In addition, the NYIA will require an evaluation of the recipient’s care plan by an Independent Review Panel (IRP) to ensure it is “appropriate and reasonable.” This will add an extra step beyond creating the care plan with a managed care or MLTC program.
- New Lookback Requirements
While some expected budget cuts were not enacted, another new piece of legislation was approved that would institute a “lookback” for those receiving long-term home care through CDPAP.
– New applicants and spouses will have to provide financial records going back 2.5 years to ensure the person applying for CDPAP meets the economic guidelines and has not offloaded assets in the recent past in order to qualify for the program.
– If an applicant is found to have sold or transferred an asset below fair market value, they may become ineligible for Medicaid or have the payment of their home care costs reduced.
There are concerns that this requirement will result in much longer processing times for Medicaid and CDPAP applications.
- New Minimum ADL Requirements
CDPAP’s home caregiver services will be more difficult to access due to new qualification requirements. Recipients must now require assistance with “physical maneuvering with more than two” ADLs. This means that you must need help with at least three Activities of Daily Living (ADL) in order to qualify for paid caregiver services. (However, recipients with dementia will still need two.)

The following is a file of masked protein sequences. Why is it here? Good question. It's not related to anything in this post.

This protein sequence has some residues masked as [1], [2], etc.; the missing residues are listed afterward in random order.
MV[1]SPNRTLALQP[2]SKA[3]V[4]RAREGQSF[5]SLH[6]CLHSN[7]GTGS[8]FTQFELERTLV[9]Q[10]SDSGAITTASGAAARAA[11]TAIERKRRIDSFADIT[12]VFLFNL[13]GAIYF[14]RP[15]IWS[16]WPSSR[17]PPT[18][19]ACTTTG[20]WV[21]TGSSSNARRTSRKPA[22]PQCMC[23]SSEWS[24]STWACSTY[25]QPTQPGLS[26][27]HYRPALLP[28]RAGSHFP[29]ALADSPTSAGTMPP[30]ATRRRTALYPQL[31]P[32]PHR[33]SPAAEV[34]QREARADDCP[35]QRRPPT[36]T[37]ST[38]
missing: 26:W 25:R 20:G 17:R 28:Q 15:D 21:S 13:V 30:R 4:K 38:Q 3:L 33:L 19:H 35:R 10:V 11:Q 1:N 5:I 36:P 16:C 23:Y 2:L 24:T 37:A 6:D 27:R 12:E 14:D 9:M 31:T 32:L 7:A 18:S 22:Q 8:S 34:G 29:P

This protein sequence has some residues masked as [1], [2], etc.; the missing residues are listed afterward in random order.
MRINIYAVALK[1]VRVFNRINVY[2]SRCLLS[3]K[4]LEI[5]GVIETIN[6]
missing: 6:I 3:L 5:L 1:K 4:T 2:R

These ADLs must be affirmed by an independent physician and approved by the new independent assessor instead of the local Medicaid agency, MCO, or MLTC program. Because of this, the “Independent Assessor” procedures will be implemented before the new minimum ADL requirements.
- Fiscal Intermediary Changes
New regulations also dictate that a consumer cannot enroll with more than one fiscal intermediary in order to pay their caregivers.
These changes will likely result in delays for those who need managed home care. They will also force CDPAP recipients to change the way they organize their fiscal intermediaries. But most significantly, it will restrict the eligibility of many New Yorkers who do not meet the new ADL requirements.
Benefits of using FreedomCare as a Fiscal Intermediary (FI)
When you only have one shot at choosing a fiscal intermediary, working with someone you trust is crucial. FreedomCare is committed to helping families care for each other and to giving patients with chronic illnesses or disabilities the dignity they deserve by letting them choose their caregivers and remain in their homes as long as possible.
With over 45,000 clients, FreedomCare serves more New Yorkers than any other agency. We’ve even introduced new technology such as InstaPay4Care to ensure caregivers get paid on time and without the bureaucracy. Our services are also available in Missouri, Nevada, and Pennsylvania.
FreedomCare is a contracted provider of CDPAP and is committed to helping Medicare recipients navigate the new legislation so they can pay for the caregivers who love them.